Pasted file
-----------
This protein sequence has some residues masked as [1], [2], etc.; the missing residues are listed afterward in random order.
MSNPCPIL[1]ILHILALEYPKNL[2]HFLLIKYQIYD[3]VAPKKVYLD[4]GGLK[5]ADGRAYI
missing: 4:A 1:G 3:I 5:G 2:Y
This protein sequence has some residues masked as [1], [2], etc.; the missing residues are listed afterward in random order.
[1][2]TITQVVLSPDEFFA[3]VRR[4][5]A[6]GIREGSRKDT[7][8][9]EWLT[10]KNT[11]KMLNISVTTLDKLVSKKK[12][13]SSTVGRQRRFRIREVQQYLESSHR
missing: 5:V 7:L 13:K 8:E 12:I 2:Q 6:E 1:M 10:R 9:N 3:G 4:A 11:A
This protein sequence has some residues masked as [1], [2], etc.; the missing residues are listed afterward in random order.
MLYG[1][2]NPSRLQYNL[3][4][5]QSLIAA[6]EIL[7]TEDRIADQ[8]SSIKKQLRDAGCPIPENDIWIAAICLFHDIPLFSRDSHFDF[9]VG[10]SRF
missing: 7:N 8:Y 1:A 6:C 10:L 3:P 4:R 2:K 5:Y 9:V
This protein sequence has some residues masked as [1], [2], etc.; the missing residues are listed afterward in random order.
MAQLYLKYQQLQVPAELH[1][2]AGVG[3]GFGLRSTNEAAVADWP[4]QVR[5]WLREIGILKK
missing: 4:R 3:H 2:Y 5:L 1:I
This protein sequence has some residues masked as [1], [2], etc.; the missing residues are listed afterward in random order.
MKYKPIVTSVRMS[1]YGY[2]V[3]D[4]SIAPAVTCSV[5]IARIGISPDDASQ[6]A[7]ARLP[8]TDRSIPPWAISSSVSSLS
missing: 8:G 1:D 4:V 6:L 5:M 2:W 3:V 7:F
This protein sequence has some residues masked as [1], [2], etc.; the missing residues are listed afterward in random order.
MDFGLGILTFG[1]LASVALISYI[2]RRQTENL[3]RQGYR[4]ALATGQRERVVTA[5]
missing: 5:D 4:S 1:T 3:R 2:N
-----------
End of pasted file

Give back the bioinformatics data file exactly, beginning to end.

This protein sequence has some residues masked as [1], [2], etc.; the missing residues are listed afterward in random order.
MSNPCPIL[1]ILHILALEYPKNL[2]HFLLIKYQIYD[3]VAPKKVYLD[4]GGLK[5]ADGRAYI
missing: 4:A 1:G 3:I 5:G 2:Y
This protein sequence has some residues masked as [1], [2], etc.; the missing residues are listed afterward in random order.
[1][2]TITQVVLSPDEFFA[3]VRR[4][5]A[6]GIREGSRKDT[7][8][9]EWLT[10]KNT[11]KMLNISVTTLDKLVSKKK[12][13]SSTVGRQRRFRIREVQQYLESSHR
missing: 5:V 7:L 13:K 8:E 12:I 2:Q 6:E 1:M 10:R 9:N 3:G 4:A 11:A
This protein sequence has some residues masked as [1], [2], etc.; the missing residues are listed afterward in random order.
MLYG[1][2]NPSRLQYNL[3][4][5]QSLIAA[6]EIL[7]TEDRIADQ[8]SSIKKQLRDAGCPIPENDIWIAAICLFHDIPLFSRDSHFDF[9]VG[10]SRF
missing: 7:N 8:Y 1:A 6:C 10:L 3:P 4:R 2:K 5:Y 9:V
This protein sequence has some residues masked as [1], [2], etc.; the missing residues are listed afterward in random order.
MAQLYLKYQQLQVPAELH[1][2]AGVG[3]GFGLRSTNEAAVADWP[4]QVR[5]WLREIGILKK
missing: 4:R 3:H 2:Y 5:L 1:I
This protein sequence has some residues masked as [1], [2], etc.; the missing residues are listed afterward in random order.
MKYKPIVTSVRMS[1]YGY[2]V[3]D[4]SIAPAVTCSV[5]IARIGISPDDASQ[6]A[7]ARLP[8]TDRSIPPWAISSSVSSLS
missing: 8:G 1:D 4:V 6:L 5:M 2:W 3:V 7:F
This protein sequence has some residues masked as [1], [2], etc.; the missing residues are listed afterward in random order.
MDFGLGILTFG[1]LASVALISYI[2]RRQTENL[3]RQGYR[4]ALATGQRERVVTA[5]
missing: 5:D 4:S 1:T 3:R 2:N